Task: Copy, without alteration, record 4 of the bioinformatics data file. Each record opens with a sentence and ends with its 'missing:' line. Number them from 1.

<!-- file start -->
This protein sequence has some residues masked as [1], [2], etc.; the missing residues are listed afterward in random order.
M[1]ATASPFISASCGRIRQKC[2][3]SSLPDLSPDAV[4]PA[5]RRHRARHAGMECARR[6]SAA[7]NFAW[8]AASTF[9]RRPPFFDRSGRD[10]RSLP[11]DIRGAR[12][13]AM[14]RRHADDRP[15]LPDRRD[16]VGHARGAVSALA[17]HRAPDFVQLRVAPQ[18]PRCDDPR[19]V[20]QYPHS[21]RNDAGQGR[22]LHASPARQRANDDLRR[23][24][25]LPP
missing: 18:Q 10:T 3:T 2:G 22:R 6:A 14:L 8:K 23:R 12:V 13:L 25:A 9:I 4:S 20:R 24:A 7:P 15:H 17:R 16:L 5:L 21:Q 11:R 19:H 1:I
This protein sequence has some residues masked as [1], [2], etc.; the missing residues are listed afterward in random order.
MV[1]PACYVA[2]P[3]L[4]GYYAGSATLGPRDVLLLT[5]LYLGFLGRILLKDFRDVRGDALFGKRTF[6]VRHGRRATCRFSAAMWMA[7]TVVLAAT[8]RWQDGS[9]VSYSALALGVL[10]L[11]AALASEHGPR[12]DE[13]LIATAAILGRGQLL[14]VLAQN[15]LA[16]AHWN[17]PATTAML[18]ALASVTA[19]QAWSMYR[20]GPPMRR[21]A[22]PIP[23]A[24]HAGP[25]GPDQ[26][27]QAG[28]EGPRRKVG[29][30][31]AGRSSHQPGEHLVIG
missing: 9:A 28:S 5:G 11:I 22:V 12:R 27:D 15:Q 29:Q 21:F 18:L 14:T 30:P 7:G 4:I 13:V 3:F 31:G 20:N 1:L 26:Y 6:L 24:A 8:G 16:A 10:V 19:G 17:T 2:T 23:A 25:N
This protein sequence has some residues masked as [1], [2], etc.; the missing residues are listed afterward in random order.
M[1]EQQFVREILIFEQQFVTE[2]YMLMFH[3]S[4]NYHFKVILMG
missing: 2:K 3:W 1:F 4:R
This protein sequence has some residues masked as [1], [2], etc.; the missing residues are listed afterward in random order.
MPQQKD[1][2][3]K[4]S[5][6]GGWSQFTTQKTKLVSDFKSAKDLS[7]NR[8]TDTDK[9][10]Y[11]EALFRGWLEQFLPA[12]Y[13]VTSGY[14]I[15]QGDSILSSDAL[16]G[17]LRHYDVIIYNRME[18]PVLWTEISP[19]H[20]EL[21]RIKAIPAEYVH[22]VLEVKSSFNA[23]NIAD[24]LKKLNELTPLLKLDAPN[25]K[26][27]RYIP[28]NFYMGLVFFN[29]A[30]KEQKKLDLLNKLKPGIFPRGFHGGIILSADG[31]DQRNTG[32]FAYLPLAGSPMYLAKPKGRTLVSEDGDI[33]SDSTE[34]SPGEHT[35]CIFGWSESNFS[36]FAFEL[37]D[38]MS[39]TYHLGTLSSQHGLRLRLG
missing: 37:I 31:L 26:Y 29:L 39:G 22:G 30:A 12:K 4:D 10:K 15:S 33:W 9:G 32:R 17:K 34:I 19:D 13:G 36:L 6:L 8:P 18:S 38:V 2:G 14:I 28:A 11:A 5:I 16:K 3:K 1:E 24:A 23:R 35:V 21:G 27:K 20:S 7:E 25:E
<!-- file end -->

This protein sequence has some residues masked as [1], [2], etc.; the missing residues are listed afterward in random order.
MPQQKD[1][2][3]K[4]S[5][6]GGWSQFTTQKTKLVSDFKSAKDLS[7]NR[8]TDTDK[9][10]Y[11]EALFRGWLEQFLPA[12]Y[13]VTSGY[14]I[15]QGDSILSSDAL[16]G[17]LRHYDVIIYNRME[18]PVLWTEISP[19]H[20]EL[21]RIKAIPAEYVH[22]VLEVKSSFNA[23]NIAD[24]LKKLNELTPLLKLDAPN[25]K[26][27]RYIP[28]NFYMGLVFFN[29]A[30]KEQKKLDLLNKLKPGIFPRGFHGGIILSADG[31]DQRNTG[32]FAYLPLAGSPMYLAKPKGRTLVSEDGDI[33]SDSTE[34]SPGEHT[35]CIFGWSESNFS[36]FAFEL[37]D[38]MS[39]TYHLGTLSSQHGLRLRLG
missing: 37:I 31:L 26:Y 29:L 39:G 22:G 30:A 12:K 4:D 10:K 15:S 33:W 9:G 32:R 17:K 34:I 19:D 13:G 36:L 6:L 8:P 18:S 38:V 2:G 14:I 28:A 11:A 5:I 16:K 3:K 1:E 24:A 23:R 35:V 21:G 27:K 20:S 7:E 25:E